November 10, 2013

Carnival Cruise Lines, Inc. v. Shute | Case Brief Law Students - 499 U.S. 585, 111 S.Ct. 1522 (1991) - United States Supreme Court

FACTS: The Shutes went on a Carnival Cruise from L.A. to Mexico and back.  During the course of the cruise Mrs. Shute slipped on a deck mat and was injured.  The Shutes are residents of the state of Washington and the back of the ticket it states that the person who accepts the ticket is agreeing to have all matters litigated in the State of Florida.  

HISTORY: Carnival Cruise lines moved for a summary judgement claiming that the clause in the ticket required the matter to be handled in Florida and that the district court also lacked personal jurisdiction because of insubstantial contacts.  The District Court granted the motion. 

The Court of Appeals reversed saying that Carnival had solicited customers in WA and without that the Shutes wouldn't have gone on the cruise.  The court of appeals cited Bremen which said that forum-selection clauses were not "historically favored" and also that in the Shutes case the contract had not been freely bargained for.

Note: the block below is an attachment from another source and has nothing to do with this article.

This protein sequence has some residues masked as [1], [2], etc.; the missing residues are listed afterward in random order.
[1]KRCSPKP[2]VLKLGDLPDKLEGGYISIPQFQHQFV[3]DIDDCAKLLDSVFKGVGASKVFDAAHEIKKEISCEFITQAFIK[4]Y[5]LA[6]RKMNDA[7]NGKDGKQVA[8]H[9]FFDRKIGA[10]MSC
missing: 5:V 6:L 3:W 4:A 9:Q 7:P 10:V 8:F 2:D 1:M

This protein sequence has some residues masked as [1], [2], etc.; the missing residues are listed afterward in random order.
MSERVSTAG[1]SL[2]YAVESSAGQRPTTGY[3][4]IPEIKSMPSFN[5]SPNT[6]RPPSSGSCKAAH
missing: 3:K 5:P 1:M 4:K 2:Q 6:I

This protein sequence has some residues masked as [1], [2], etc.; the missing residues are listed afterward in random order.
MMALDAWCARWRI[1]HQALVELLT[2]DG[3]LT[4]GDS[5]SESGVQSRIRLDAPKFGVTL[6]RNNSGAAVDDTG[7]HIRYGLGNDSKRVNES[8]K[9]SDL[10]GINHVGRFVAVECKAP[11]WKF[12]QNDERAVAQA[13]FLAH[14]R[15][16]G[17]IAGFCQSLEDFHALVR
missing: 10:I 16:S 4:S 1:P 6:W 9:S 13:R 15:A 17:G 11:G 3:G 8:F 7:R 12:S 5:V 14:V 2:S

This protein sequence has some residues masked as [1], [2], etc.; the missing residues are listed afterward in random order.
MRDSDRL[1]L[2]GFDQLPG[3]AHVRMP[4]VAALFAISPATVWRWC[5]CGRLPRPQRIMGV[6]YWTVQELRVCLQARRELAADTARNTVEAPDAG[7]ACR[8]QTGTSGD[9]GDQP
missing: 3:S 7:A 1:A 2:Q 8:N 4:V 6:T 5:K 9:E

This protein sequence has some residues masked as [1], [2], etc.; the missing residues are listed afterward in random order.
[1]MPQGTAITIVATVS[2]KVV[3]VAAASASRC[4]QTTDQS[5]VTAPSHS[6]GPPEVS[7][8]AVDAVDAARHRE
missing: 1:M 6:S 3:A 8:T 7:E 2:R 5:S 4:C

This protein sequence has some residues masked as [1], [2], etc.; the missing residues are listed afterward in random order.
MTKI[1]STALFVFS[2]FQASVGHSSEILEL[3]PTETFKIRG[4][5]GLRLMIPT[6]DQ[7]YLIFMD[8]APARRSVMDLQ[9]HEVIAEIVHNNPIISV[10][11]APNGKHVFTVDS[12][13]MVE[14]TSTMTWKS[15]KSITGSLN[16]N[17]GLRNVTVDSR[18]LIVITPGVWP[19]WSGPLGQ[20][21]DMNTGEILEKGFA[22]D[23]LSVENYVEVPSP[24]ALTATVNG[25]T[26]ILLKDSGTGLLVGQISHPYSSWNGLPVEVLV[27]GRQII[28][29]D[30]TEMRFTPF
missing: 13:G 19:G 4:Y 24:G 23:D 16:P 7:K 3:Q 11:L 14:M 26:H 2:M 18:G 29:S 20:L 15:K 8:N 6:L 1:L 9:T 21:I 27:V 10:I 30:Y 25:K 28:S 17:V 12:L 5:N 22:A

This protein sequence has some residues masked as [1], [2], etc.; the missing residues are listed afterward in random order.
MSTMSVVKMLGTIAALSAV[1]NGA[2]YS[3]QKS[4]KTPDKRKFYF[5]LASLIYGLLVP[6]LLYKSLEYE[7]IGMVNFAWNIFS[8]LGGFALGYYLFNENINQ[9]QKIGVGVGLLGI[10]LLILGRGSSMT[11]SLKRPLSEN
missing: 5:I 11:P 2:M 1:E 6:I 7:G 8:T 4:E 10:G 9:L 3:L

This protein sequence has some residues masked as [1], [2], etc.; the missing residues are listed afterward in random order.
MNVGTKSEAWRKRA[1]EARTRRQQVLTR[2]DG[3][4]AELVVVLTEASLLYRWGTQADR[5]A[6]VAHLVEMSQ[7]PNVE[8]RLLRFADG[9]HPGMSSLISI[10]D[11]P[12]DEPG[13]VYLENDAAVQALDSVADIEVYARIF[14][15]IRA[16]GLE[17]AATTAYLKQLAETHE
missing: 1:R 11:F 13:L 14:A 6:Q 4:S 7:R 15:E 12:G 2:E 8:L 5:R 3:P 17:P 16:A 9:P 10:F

ISSUE:
Should the forum-selection clause be enforced even though it wasn't the product of negotiations and does the clause violate the Limitation of Vessel Owner's Liability Act?

HOLDING:
No and No

RATIONALE:
It is unreasonable to apply Bremen as precedent to the case because the business contexts of the two transaction are completely different.

Reasonableness of the forum-clause is :

1) a cruise line has a special interest in limiting the fora in which it potentially could be subject to suit

2) clause spare the litigants time deciding correct forum and conserving scarce judicial resources

3) consumers enjoy reduced fares that result of costs the cruise line save by limiting the forum

Furthermore there has been no "heavy burden of proof" that the Shutes cannot financially afford to proceed with the litigation in Florida.

The clause also does no indicate any bad faith move on the part of Carnival to discourage litigation because much of Carnival's business takes place in Florida.

As for violation of the Act, the clause does not take away the right to pursue a trial and in so doing does in no way function to limit the petitioner's liability for negligence.

DISSENT:


Even the most meticulous passenger probably won't see the clause which is in the 8th of 25 paragraphs in small print.

Clause seems to be the result of disparate bargaining power between the big company and the small consumer.

The prevailing rule is still the forum-selection clauses are not enforceable when the are not freely bargained for.

Also, it will probably be harder for the Shutes to assemble witnesses to the incident in Florida than in Washington.